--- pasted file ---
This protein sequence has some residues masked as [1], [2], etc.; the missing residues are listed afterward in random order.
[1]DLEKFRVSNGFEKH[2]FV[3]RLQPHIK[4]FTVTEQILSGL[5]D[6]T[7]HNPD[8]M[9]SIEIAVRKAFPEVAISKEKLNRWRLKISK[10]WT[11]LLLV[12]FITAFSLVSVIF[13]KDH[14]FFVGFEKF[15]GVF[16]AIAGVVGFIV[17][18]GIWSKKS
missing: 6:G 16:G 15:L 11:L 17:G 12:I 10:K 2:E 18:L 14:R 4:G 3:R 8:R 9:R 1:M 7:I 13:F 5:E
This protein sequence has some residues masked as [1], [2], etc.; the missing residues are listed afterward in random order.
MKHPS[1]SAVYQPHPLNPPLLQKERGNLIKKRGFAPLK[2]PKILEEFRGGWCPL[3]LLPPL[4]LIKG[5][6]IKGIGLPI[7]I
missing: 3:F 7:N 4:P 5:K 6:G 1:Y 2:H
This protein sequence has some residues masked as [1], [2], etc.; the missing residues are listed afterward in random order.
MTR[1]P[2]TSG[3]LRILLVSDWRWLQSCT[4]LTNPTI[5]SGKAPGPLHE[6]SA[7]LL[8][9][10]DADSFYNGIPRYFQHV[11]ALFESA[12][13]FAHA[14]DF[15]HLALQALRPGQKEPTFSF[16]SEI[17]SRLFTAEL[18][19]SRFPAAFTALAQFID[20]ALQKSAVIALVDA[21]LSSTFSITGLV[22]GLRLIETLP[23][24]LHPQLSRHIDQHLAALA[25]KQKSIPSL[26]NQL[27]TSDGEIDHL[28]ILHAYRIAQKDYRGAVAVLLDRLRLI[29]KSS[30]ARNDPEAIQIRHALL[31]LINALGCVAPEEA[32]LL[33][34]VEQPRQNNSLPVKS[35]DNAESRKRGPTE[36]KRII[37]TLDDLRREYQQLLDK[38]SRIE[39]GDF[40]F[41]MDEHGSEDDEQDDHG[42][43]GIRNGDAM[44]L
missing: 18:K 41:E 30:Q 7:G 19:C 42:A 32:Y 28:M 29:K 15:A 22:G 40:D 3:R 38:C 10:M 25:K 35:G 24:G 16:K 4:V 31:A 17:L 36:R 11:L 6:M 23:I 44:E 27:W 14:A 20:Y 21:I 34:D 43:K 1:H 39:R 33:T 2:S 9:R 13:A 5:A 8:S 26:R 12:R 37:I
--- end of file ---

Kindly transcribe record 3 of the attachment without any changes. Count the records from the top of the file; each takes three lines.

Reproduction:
This protein sequence has some residues masked as [1], [2], etc.; the missing residues are listed afterward in random order.
MTR[1]P[2]TSG[3]LRILLVSDWRWLQSCT[4]LTNPTI[5]SGKAPGPLHE[6]SA[7]LL[8][9][10]DADSFYNGIPRYFQHV[11]ALFESA[12][13]FAHA[14]DF[15]HLALQALRPGQKEPTFSF[16]SEI[17]SRLFTAEL[18][19]SRFPAAFTALAQFID[20]ALQKSAVIALVDA[21]LSSTFSITGLV[22]GLRLIETLP[23][24]LHPQLSRHIDQHLAALA[25]KQKSIPSL[26]NQL[27]TSDGEIDHL[28]ILHAYRIAQKDYRGAVAVLLDRLRLI[29]KSS[30]ARNDPEAIQIRHALL[31]LINALGCVAPEEA[32]LL[33][34]VEQPRQNNSLPVKS[35]DNAESRKRGPTE[36]KRII[37]TLDDLRREYQQLLDK[38]SRIE[39]GDF[40]F[41]MDEHGSEDDEQDDHG[42][43]GIRNGDAM[44]L
missing: 18:K 41:E 30:Q 7:G 19:C 42:A 32:Y 28:M 29:K 15:A 22:G 40:D 3:R 38:C 10:M 25:K 35:G 24:G 16:K 4:V 31:A 17:L 36:R 11:L 6:M 23:I 44:E 27:W 14:A 20:Y 21:I 34:D 43:K 1:H 39:R 33:T 2:S 9:R 13:A 5:A 8:S 26:R 12:R 37:I